The ceiling for Zen Michalski this year doesn’t really matter. It’s not about this year for him, it’s about 2023, 2024, and 2025. Barring anything unforeseen, the Buckeyes aren’t going to need Michalski on the field this year. Could he get his four games? Sure. But just like with fellow freshman offensive tackle Ben Christman, there are five or six guys who are more experienced and more capable of playing offensive tackle this year for Ohio State. That’s pretty standard for true freshmen offensive linemen. There is a lot that goes into getting an offensive lineman ready to play, both physically and mentally. Year three is really when it becomes a bit more fair to carry serious expectations for most offensive linemen.

And Beyond?

There won’t be a need for Zen Michalski to start for the Buckeyes this year, and there shouldn’t be a need next year either as Paris Johnson and Dawand Jones seem primed to be the bookends in 2022. But come 2023, there could be a glaring need for two new offensive tackles. By year three, Michalski will have the necessary understanding of the offense and he’ll be well-equipped in the technique department. The ceiling for Zen Michalski is at least a few years off, but with his size and feet, and a solid plan in place, he could be a two- or three-year starter at left tackle for the Buckeyes down the road.

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1 Comment

  1. [I]Every day until fall camp begins for Ohio State, we will profile a different Buckeye football player. Today that player is freshman offensive lineman Zen Michalski. Yesterday it was [URL=’https://buckeyescoop.com/bryson-shaw-opportunity-ohio-state-impact-buckeyes/’]safety Bryson Shaw[/URL]. You can find all of the [URL=’https://buckeyescoop.com/tag/scoop-profiles’]daily Scoop Profiles right here[/URL].[/I]

    [HEADING=1]Zen Michalski[/HEADING]
    No. 65 | Offensive Tackle | 6-9 295 | Freshman | Floyd Central High School | Floyd’s Knobs, Indiana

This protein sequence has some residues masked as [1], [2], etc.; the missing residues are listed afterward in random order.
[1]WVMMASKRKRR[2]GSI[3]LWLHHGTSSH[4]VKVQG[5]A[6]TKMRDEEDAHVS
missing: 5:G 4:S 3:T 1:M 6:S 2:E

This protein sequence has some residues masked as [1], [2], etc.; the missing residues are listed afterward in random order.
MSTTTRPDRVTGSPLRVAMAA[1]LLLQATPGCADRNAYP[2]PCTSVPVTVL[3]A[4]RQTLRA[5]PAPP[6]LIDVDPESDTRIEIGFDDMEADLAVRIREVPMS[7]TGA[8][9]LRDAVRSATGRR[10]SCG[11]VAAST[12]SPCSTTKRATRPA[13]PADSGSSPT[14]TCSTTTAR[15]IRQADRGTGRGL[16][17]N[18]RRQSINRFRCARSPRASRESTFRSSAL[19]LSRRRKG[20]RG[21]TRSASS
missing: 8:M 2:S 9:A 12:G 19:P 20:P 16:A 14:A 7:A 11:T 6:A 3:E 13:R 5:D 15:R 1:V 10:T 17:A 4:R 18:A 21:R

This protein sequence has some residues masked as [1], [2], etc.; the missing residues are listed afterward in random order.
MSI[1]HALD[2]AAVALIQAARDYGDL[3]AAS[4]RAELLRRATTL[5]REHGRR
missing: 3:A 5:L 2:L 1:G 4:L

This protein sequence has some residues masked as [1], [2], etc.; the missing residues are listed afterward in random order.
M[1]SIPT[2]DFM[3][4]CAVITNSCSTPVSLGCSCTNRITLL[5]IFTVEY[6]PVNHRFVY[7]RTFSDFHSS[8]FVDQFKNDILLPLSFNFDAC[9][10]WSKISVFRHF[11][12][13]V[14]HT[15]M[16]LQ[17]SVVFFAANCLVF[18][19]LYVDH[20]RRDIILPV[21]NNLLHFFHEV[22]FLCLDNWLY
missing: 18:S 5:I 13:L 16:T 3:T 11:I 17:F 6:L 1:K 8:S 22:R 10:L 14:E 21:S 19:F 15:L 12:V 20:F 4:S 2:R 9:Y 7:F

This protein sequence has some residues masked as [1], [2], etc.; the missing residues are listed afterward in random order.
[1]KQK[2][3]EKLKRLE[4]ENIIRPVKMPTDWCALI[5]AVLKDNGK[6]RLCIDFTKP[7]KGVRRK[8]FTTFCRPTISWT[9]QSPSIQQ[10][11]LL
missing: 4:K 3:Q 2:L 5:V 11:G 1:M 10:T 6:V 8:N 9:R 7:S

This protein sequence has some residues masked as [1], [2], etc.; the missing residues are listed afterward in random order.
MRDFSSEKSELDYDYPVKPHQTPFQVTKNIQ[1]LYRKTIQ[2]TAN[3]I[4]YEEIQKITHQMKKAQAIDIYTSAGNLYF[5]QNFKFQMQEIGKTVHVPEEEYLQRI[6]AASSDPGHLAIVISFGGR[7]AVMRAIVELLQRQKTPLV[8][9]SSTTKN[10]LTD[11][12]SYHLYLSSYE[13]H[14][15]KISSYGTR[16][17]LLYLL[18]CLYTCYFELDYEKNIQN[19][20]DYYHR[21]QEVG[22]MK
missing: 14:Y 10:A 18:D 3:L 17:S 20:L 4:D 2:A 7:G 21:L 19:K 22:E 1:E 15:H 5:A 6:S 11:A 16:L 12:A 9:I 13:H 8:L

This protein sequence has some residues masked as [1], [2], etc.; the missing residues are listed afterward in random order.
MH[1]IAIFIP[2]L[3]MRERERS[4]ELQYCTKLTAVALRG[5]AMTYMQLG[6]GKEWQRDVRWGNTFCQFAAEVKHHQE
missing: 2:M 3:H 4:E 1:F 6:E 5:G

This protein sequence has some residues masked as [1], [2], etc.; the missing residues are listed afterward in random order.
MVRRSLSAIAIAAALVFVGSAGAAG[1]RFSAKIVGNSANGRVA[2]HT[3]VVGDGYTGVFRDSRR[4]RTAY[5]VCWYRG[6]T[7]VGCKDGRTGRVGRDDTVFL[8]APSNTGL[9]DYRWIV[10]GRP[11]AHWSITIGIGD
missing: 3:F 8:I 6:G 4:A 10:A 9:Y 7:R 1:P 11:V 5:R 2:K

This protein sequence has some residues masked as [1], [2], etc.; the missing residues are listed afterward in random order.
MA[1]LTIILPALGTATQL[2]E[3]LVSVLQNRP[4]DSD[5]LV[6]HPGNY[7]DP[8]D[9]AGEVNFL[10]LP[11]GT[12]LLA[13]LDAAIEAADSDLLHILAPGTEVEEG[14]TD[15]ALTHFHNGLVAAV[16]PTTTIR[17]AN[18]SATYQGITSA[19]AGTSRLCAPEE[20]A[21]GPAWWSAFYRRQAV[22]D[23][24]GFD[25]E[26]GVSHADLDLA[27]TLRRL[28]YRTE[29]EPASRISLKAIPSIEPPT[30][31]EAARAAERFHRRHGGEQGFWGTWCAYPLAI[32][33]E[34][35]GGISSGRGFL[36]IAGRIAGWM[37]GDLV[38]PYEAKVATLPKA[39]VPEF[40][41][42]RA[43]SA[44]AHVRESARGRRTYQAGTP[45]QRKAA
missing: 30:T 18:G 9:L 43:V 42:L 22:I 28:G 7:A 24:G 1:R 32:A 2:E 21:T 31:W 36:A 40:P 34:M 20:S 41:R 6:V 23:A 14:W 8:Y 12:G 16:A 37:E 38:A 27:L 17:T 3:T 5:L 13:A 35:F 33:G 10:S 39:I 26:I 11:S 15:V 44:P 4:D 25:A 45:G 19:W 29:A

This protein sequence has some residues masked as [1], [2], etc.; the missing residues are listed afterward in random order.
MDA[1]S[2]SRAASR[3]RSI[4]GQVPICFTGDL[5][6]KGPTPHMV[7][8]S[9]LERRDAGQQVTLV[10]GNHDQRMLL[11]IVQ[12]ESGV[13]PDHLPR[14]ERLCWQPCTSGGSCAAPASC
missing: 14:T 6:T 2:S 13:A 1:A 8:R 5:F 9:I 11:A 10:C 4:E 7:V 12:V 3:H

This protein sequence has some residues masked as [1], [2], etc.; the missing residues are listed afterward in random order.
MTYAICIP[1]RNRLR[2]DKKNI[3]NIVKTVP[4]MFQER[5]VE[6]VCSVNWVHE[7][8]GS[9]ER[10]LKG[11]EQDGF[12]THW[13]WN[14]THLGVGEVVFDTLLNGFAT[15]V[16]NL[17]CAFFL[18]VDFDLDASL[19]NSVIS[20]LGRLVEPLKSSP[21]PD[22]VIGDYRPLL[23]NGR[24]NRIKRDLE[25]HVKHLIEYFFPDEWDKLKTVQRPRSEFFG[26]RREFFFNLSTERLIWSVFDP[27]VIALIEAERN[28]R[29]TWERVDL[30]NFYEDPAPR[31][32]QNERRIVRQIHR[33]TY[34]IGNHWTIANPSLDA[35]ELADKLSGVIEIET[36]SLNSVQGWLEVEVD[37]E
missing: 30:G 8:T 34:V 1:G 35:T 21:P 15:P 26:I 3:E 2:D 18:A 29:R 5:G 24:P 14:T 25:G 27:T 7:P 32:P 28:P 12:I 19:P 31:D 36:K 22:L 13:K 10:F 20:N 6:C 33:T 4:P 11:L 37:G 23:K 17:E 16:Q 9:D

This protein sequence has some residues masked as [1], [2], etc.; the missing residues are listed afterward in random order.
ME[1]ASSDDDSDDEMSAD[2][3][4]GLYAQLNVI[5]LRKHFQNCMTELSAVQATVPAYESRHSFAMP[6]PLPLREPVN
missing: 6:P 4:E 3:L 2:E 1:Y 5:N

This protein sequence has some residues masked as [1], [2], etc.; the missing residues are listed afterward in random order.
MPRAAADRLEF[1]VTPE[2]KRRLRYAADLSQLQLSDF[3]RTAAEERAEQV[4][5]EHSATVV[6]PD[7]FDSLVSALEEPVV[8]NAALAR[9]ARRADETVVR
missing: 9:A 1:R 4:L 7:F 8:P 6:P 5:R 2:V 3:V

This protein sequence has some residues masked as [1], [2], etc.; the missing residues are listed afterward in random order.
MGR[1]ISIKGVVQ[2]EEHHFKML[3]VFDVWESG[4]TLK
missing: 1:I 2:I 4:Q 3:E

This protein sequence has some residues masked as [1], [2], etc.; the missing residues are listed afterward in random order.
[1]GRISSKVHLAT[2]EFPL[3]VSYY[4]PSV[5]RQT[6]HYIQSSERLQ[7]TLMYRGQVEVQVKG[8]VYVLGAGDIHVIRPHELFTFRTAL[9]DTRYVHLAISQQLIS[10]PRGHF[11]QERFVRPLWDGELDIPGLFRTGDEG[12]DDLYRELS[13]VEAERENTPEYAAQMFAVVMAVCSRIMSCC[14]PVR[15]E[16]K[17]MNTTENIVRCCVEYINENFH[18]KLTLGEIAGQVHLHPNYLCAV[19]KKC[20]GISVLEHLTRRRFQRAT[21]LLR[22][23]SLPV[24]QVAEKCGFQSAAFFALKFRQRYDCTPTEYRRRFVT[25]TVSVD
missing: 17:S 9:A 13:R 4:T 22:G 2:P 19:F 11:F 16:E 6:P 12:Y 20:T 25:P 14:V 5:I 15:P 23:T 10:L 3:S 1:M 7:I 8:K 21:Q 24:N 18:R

[HEADING=1]How’d He Get Here[/HEADING]
    Zen Michalski is what’s known as a ‘late bloomer’ in offensive line parlance.[URL=’https://buckeyescoop.com/around-the-oval-with-zen-michalski/’] Or maybe “long-term planner” would be a more apt description. [/URL]Michalski grew about seven inches and added upwards of one hundred pounds during his four years in high school. Colleges began to take notice after his junior season, but many needed to see what he looked like as a senior before going all in on an offer. In February of 2020, Michalski — who attended Floyd Central High School in Floyd’s Knobs, Indiana — was sitting on an offer from Iowa State. Then Cincinnati, Louisville, Kansas State, Kansas, and Indiana all offered in March. Michalski then committed to Louisville in April. With no spring visits and no camps to evaluate, Ohio State remained patient to see what Michalski had grown into as a senior. After being able to evaluate three games as a senior, the Buckeyes offered Michalski in September, as did Penn State and Florida State. He decommitted from Louisville three weeks after receiving his Ohio State offer [URL=’https://buckeyescoop.com/boom-buckeyes-land-offensive-tackle-zen-michalski/’]and then committed to the Buckeyes a week later.[/URL] He was ranked the No. 22 offensive tackle in the 2021 class and the No. 310 player overall.